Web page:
There’s only more of the same after lunch; it feels like we are back in Central America and with sweat pouring off in all directions, we dig out the sun hats, slap on the factor 100 and grind into the pedals. This is by far the hottest weather we have experienced in Ecuador and it feels alien. Making it to Zumba feels like a real achievement.

Poster of Rafael Correa, Ecuador

Almost at the border so almost time to say goodbye to charismatic Presidente Correa… 

Poster of Asambleísta politicans, Ecuador

…not before admiring the name choices of his colleagues…Clever, now there’s one you can trust.

Convent entrance, Zumba, Ecaudor

Our last night in Ecuador mirrors our last night in Colombia – spent enjoying the hospitality of the local nuns; we camp in the cloisters of the convent at Zumba…

The central park in Zumba shrouded in mist, Ecuador

…and in the early morning mist, we leave the oddly placed mosquito sculpture behind us in the town square and set off for the border. 

Sarah cycling towards the border between Ecuador and Peru at La Balsa

This road through the mountains into Peru is a pretty quiet crossing and the dirt track leading to immigration at La Balsa hardly feels like we’re on the way to an international border. 

The Andes of Ecaudor near the border with Peru at La Balsa

Ecuador still has a few hills left for us to admire…

A dirt road in the Andes of Ecaudor near the border with Peru at Las Balsas

…and one brutal one left to climb…

The shield on the wall of the immigration office at La Balsa, Ecuador

…before we reach immigration. 

The immigration office at La Balsa, Ecuador

Turns out the immigration office is just as low key as the road leading to it.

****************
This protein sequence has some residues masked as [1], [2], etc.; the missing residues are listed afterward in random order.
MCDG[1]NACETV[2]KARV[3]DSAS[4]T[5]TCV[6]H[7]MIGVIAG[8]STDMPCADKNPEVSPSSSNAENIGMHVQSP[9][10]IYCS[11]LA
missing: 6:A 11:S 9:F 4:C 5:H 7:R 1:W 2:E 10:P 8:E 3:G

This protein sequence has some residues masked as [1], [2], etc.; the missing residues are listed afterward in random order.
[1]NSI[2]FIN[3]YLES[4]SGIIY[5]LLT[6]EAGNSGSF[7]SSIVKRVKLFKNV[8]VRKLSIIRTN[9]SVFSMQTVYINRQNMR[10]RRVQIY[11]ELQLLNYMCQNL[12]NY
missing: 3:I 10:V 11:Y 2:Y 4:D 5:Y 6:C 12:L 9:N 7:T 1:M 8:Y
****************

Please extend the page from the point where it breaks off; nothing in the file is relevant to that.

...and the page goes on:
James' passport with visas in and out of Ecuador

We are stamped out of Ecuador with just a day to spare on our visas.

Map of Peru and cyclist's shadow, Ecuador

Now onwards into country number thirteen – I am off in search of an old childhood friend…

Pictures of Paddington Bear

…who supposedly came from “deepest darkest Peru”.

 

Share

11 Responses to “Decisions, decisions: exiting Ecuador”

  1. Katy and Chris Says:

    Hi guys,
    We met you on the ferry from Baja to Mainland Mexico. We were traveling for surf for a year and had our truck and camper on the ferry. It’s great getting your blog posts and I’m so happy you are still on the road. Congrats to a full life and many adventures!
    Katy and Chris

    [Reply]

  2. Jorge Iván Says:

    S&J, saludos y ánimos permanentes. Excelentes palabras en este post. Me gustó mucho la imagen con las papitas “sarita”, jajajajajaaaa… Buen pedal Big-Sur.

    [Reply]

  3. Mum and Dad Says:

    Lovely blog again Sweeties! You are really having such a blast. Watch out for altitude sickness in those big mountains. Rough camping again too. Tent looking good and all going according to plan! I would just scramble the eggs and have them messy! Love you millions and miss you so much. Take care of one another.